Claire Mushrow

My supervision approach is based on strength based relational practice and acknowledges the inherent value, opportunities and challenges/risks of working within human services.
I believe self care, and professional development are essential aspects of social work practice as are the opportunities to reflect, enquire and make changes.
My approach encompasses appreciative enquiry, motivational interviewing and solution focused. I believe supervision is a doorway to possibilities, action and hope. It requires integrity, curiosity, clarity, openness from both the supervisor and supervisee.
I offer sessions with individuals and within group/peer supervision.
I appreciate working within cross cultural and multidisciplinary contexts.
I have a personal experience of neurodiversity so believe I can offer insight into this in a professional/work context

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Lauren Godsiff

I am passionate about empowering social workers to provide the highest quality of reflective practice they can. I have a great deal of experience in working with complex and vulnerable clients and feel I could be helpful in providing supervision for those also working with these challenges. I personally enjoy providing couple and family therapy and would love to help social workers eager to improve their practice in this area.

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Sarah Elliott

I provide a safe space for quality supervision focused on best practice. Supervision is collaborative, holistic and supervisee needs driven.
I incorporate strengths-based and solution focused approaches utilising a reflective learning model.
I can do supervision face to face, in groups and remotely for social workers or managers in other settings.

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Glenda Light

Reflective practice and empowering social workers to make the best decisions they can. Working with team dynamics and managing complex situations. Risk management and safe practice. Group and peer supervision. Working with difference. Leadership and management development. Managing work/personal life balance. Integrating theory and practice. Culturally safe practice.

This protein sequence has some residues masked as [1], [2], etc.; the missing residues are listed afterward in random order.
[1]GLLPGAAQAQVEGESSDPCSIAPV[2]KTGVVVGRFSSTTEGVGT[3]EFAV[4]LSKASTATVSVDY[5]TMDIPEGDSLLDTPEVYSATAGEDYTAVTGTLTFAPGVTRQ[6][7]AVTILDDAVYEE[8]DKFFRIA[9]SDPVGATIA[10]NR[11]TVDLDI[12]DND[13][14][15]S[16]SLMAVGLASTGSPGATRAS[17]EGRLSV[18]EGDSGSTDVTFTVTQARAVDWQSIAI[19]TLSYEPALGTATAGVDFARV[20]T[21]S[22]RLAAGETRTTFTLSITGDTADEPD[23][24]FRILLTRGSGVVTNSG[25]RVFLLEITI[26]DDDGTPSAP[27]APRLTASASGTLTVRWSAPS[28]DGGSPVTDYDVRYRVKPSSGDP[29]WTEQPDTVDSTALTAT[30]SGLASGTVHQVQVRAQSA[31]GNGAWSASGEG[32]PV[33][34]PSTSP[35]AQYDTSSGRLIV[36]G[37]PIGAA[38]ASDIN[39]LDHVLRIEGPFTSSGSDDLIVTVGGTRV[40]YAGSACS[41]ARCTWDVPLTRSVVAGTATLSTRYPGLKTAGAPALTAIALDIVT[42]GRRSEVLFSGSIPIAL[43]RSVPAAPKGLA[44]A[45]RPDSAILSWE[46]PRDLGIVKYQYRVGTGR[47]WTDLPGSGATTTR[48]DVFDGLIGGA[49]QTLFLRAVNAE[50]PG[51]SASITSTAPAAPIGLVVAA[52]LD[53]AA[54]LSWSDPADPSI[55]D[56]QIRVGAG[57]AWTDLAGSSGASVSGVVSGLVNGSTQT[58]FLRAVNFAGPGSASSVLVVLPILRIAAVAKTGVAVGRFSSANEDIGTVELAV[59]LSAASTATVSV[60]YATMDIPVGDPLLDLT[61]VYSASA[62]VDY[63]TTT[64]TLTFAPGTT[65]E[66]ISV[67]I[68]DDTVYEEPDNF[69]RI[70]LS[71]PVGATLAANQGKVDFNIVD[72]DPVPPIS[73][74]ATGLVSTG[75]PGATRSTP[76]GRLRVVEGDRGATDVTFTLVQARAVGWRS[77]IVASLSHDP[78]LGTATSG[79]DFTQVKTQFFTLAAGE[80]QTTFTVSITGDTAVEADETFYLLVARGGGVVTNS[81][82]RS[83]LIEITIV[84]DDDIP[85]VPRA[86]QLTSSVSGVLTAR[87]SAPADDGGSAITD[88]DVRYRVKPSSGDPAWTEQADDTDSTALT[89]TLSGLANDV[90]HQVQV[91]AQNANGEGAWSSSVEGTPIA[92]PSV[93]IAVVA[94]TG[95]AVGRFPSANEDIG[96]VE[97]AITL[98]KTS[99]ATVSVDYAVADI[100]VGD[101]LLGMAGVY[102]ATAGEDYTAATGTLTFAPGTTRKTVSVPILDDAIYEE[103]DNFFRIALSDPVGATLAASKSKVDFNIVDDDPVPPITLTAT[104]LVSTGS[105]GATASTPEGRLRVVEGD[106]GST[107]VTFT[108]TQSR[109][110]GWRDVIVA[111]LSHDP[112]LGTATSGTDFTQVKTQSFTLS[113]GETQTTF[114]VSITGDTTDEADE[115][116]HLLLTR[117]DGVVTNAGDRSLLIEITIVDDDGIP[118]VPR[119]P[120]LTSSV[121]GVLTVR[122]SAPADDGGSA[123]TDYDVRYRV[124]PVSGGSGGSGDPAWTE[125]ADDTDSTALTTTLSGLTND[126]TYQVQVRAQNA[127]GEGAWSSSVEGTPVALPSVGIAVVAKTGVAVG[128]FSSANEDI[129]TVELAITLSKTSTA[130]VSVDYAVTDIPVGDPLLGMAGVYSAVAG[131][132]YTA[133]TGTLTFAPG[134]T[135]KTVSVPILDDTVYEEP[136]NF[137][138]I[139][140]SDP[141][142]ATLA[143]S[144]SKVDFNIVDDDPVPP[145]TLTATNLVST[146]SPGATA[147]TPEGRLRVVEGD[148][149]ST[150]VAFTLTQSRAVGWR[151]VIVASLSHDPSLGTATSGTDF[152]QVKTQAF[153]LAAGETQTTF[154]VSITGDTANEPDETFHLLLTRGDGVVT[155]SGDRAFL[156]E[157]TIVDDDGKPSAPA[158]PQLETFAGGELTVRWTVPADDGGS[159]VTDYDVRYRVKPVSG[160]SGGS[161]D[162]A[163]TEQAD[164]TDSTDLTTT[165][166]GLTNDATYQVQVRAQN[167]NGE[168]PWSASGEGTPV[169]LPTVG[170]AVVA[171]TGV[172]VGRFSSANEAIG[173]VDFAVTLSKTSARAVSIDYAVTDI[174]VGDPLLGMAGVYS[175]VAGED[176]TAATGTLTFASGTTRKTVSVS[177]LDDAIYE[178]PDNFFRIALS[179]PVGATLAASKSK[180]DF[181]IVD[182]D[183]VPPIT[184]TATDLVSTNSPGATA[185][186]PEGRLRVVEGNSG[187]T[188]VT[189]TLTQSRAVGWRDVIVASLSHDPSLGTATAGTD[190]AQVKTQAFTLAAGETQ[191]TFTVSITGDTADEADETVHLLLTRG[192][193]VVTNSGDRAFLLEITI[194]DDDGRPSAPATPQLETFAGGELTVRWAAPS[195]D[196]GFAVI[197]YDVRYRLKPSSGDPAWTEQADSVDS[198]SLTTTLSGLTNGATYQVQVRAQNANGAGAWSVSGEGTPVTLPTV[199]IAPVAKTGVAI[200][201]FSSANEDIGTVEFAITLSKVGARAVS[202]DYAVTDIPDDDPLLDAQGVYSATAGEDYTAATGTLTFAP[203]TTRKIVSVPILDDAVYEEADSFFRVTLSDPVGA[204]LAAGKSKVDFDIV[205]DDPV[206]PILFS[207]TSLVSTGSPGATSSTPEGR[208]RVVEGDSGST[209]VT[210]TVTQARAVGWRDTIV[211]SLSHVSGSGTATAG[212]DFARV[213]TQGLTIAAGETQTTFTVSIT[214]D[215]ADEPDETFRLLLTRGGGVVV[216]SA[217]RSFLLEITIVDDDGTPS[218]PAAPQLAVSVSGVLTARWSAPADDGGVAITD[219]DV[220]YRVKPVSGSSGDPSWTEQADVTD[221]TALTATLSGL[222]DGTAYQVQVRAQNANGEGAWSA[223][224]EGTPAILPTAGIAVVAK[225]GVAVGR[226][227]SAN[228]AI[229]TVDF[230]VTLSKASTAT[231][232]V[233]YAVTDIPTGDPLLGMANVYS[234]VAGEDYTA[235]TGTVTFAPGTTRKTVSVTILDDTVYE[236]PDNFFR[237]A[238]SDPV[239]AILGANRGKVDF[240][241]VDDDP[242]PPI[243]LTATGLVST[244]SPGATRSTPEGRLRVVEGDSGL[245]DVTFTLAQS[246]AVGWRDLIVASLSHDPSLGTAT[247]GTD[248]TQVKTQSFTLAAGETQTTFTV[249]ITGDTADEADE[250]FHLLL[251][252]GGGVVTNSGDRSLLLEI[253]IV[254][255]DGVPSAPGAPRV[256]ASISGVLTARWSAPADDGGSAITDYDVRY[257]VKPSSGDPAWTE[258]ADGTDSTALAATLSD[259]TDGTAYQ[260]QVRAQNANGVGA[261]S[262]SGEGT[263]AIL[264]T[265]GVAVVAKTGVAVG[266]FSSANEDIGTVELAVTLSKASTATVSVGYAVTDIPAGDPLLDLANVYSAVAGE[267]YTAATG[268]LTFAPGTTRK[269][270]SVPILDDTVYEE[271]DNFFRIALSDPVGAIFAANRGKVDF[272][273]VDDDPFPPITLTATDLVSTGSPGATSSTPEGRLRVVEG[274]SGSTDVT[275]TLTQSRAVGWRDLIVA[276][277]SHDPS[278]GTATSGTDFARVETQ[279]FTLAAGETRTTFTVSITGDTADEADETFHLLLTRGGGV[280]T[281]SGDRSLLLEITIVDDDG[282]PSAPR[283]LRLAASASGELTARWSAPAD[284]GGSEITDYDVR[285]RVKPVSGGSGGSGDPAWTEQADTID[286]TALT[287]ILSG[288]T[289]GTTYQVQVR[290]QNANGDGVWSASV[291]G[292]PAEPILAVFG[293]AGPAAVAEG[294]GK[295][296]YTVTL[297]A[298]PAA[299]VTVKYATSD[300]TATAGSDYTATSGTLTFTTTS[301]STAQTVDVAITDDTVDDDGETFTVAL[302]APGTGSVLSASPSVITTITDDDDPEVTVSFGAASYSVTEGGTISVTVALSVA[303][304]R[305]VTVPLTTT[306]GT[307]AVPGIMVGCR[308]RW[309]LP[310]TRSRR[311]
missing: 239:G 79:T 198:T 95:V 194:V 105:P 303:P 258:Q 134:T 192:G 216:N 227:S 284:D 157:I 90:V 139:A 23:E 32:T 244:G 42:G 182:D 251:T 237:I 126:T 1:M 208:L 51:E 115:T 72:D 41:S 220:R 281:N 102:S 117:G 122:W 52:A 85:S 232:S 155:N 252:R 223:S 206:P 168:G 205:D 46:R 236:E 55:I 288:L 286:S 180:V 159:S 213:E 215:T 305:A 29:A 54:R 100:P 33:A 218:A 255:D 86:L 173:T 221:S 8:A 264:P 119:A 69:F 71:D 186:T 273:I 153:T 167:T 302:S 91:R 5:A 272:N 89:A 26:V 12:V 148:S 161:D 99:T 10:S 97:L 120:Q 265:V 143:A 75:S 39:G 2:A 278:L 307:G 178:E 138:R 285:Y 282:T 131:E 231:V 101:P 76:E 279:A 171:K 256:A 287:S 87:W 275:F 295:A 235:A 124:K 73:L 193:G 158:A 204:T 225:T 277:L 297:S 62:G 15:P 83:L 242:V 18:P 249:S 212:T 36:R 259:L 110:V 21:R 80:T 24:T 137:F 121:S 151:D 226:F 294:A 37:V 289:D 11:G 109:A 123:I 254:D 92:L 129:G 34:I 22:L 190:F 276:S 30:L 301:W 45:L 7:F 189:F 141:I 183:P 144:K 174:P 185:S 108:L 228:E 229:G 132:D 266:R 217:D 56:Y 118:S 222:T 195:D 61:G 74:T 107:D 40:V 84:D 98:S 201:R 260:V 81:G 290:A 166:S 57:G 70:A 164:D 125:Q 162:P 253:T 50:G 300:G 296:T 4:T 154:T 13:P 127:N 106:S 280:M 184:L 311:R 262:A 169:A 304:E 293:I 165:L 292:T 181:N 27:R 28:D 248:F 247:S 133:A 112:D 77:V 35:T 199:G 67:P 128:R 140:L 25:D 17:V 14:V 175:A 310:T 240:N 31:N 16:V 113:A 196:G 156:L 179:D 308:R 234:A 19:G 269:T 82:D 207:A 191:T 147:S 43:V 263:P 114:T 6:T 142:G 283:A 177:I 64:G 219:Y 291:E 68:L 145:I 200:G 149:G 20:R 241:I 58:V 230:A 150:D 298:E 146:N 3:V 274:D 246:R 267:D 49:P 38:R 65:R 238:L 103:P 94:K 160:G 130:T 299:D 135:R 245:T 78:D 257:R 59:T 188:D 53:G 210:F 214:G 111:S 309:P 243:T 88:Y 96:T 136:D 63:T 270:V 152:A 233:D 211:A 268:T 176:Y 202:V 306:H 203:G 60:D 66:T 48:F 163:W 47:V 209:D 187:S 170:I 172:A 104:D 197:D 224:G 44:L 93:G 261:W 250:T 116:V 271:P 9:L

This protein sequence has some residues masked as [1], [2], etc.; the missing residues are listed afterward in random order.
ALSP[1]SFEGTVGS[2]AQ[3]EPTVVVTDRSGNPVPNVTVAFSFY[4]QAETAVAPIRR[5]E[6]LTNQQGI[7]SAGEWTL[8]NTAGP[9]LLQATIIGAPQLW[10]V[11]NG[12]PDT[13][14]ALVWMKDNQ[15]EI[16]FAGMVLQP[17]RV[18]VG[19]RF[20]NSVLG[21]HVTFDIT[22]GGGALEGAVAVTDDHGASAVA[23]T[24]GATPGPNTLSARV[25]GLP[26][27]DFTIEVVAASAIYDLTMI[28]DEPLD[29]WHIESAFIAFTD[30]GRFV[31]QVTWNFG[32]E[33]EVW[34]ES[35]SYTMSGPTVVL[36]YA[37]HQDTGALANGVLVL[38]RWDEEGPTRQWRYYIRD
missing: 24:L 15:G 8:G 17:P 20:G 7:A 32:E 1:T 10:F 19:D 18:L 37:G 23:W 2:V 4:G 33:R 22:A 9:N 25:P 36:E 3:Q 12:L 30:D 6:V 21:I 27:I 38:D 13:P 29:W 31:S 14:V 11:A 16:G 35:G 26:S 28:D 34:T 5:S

‘Lived experience’ and client-centred approach. Practice-based research.

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Sandra Druskovich

I deeply value the importance of the supervision relationship and the need to provide a safe, supportive space where there is the freedom to openly express your self – with the confidence that your voice will be heard in an empathic, confidential and non-judgemental setting.

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Deborah Sharma

Provide a non-threatening environment as well as appropriate supervision tool to help build reflective practice.
Provide professional supervision theory and practice including Strengths-based Supervision, discussion and feedback on areas that may need further development.
Utilise technology in the supervision context.
Provide group supervision.
Utilise appropriate Supervision Model to support the supervision process and relationship.

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Kathy Kerr

My approach is to provide a safe and supportive relationship that underpins a good supervisory experience through the use of reflective practice. I am able to work with supervisees at different levels of competency, to encourage them to contemplate and analyse their practice which will lead them to clear, informed decision making. I can assist with managing difficult dynamics, courageous conversations and positive self care.
Working in the field of palliative care has led me to include spirituality as an essential aspect of the practitioner’s world, as well as that of the client/patient. I am comfortable working in this area of practice.

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Bernice Tyree

Bernice is inspired by this karaka:
Discussion brings forth understanding
Understanding brings forth light
Light brings forth wisdom
Wisdom brings forth wellness.

Her sessions aim to empower through collaboration. Bernice is able to assist supervisees who practice in a wide range of professional settings: She is a reflective practitioner with experience supporting clients with emotional difficulties including trauma, grief, depression, PTSD, anxiety, panic, woman’s wellness and personal sensitive issues, anger, family violence, employment issues, career change, relationship stress, separation, disability, diversity and issues affecting LGBT community, immigration and other life transition difficulties including gender crisis and living with the effects of HIV, and palliative care. Bernice relates well to people across a range of cultures, ages, beliefs and is committed to promoting safer communities for our family/whanau to live and flourish. She enjoys connecting with individual supervisees and invites them to talk freely as a way of understanding and making sense of challenging work situations. She promotes supervision as a pathway to safe practice and professionalism. She adheres to client confidentiality and the values promoted by the Social Workers, Code of Ethics.

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